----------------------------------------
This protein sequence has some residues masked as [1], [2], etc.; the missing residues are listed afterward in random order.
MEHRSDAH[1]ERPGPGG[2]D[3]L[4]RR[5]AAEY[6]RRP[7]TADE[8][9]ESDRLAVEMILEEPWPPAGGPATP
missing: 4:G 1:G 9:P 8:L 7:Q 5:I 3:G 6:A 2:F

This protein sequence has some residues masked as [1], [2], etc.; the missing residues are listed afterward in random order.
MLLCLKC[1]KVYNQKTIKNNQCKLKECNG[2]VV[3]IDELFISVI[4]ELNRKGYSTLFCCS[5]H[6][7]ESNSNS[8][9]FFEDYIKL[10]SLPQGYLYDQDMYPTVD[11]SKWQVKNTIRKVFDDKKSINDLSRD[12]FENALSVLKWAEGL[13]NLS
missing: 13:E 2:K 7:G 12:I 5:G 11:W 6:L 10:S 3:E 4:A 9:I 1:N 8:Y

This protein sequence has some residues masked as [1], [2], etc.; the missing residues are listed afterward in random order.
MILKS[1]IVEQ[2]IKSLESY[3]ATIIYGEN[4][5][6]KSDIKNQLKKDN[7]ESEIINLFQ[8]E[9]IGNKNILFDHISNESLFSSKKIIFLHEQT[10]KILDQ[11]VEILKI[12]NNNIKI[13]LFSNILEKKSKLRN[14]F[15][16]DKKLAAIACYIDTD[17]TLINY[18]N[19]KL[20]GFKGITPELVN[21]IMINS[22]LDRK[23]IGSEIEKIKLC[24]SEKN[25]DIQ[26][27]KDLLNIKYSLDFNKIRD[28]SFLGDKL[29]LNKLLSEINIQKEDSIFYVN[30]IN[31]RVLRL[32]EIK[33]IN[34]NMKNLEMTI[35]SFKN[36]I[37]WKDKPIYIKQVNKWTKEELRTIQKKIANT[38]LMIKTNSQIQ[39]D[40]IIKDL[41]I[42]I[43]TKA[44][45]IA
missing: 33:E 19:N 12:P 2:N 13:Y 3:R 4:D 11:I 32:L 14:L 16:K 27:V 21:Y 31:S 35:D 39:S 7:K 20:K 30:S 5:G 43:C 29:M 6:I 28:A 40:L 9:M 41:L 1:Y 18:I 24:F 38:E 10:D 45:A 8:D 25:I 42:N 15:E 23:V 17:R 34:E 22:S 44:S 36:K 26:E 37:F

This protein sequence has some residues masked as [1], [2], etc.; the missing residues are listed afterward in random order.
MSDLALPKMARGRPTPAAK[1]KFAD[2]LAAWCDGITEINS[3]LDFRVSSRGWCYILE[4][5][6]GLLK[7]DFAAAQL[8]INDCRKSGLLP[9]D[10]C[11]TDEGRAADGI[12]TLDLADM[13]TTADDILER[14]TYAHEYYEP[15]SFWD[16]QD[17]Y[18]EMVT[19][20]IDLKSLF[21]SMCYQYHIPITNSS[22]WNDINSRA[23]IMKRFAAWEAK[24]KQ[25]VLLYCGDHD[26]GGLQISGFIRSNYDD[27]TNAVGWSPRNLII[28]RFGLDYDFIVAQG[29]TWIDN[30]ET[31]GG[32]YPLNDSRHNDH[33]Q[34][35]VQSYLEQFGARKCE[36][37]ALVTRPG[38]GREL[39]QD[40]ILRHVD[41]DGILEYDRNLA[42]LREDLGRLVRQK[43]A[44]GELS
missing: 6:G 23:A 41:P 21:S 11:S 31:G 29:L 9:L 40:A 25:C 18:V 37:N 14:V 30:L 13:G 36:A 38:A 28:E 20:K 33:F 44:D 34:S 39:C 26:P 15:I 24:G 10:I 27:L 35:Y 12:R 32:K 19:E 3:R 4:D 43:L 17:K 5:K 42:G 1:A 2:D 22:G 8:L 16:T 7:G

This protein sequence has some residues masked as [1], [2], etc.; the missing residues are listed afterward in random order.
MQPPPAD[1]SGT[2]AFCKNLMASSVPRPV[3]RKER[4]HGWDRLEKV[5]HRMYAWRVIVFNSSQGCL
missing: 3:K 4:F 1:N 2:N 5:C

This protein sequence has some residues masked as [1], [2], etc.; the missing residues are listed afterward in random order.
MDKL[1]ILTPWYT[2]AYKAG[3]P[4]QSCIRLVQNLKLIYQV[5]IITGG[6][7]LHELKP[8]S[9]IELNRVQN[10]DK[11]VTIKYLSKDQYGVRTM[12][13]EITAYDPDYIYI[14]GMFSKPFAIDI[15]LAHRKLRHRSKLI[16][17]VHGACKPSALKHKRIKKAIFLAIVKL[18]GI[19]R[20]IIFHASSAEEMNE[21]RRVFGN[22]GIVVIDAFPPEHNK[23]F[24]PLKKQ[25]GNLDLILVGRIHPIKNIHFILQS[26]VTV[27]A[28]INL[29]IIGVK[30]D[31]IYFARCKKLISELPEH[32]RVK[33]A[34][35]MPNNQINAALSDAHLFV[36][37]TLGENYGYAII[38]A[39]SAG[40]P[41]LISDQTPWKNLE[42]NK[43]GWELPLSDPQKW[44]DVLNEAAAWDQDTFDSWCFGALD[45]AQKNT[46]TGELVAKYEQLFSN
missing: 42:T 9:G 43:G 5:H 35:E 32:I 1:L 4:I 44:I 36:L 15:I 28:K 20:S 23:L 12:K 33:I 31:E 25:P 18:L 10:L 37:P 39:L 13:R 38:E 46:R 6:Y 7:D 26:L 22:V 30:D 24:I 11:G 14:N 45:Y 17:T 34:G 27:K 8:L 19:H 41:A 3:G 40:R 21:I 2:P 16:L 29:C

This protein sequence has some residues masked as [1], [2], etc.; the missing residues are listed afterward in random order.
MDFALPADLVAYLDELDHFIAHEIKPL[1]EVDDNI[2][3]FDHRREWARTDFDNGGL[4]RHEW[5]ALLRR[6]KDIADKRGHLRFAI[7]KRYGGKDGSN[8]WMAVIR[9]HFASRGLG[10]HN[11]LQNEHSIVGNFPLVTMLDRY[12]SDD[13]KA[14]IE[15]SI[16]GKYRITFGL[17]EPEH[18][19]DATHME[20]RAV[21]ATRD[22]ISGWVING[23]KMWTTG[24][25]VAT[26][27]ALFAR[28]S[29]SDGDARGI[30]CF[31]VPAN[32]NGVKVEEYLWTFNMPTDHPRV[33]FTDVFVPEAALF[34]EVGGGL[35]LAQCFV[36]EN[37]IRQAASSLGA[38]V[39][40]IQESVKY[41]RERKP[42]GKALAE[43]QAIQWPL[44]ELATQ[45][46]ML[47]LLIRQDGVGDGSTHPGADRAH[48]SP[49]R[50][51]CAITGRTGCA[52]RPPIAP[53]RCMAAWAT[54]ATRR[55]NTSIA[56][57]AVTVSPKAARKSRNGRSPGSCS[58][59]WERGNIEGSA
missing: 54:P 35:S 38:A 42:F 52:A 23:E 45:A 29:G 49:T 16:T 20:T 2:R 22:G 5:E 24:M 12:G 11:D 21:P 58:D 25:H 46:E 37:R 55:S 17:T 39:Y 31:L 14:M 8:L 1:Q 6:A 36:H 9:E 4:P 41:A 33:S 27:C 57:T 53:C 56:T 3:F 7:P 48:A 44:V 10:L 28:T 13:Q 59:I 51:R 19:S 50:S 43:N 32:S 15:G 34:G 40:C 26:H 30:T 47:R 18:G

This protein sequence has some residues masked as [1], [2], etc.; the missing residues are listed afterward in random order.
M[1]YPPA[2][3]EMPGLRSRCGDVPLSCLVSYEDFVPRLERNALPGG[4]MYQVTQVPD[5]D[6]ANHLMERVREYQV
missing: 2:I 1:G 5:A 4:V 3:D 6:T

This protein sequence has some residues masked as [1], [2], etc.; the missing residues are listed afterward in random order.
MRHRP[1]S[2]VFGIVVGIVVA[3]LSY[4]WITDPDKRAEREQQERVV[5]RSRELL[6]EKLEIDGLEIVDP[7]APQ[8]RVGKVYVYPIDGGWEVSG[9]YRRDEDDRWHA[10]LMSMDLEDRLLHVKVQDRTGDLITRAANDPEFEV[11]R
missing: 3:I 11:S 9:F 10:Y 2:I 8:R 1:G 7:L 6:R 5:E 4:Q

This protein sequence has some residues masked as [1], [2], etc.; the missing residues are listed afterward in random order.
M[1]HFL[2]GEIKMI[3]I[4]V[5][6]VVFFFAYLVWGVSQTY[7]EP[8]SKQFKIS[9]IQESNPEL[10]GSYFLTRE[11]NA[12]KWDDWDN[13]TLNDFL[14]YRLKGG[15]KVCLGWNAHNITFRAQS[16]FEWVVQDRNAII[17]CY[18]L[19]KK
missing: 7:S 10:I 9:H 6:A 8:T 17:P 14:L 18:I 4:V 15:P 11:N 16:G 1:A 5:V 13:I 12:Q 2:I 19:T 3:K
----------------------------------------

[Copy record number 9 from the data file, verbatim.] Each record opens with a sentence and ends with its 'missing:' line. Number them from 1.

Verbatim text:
This protein sequence has some residues masked as [1], [2], etc.; the missing residues are listed afterward in random order.
MRHRP[1]S[2]VFGIVVGIVVA[3]LSY[4]WITDPDKRAEREQQERVV[5]RSRELL[6]EKLEIDGLEIVDP[7]APQ[8]RVGKVYVYPIDGGWEVSG[9]YRRDEDDRWHA[10]LMSMDLEDRLLHVKVQDRTGDLITRAANDPEFEV[11]R
missing: 3:I 11:S 9:F 10:Y 2:I 8:R 1:G 7:L 6:R 5:E 4:Q